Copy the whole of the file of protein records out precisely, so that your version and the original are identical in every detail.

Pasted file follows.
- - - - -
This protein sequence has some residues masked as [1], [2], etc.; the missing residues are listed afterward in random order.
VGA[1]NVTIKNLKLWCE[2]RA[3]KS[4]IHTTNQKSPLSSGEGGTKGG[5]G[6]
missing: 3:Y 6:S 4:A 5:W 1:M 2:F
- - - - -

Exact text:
This protein sequence has some residues masked as [1], [2], etc.; the missing residues are listed afterward in random order.
VGA[1]NVTIKNLKLWCE[2]RA[3]KS[4]IHTTNQKSPLSSGEGGTKGG[5]G[6]
missing: 3:Y 6:S 4:A 5:W 1:M 2:F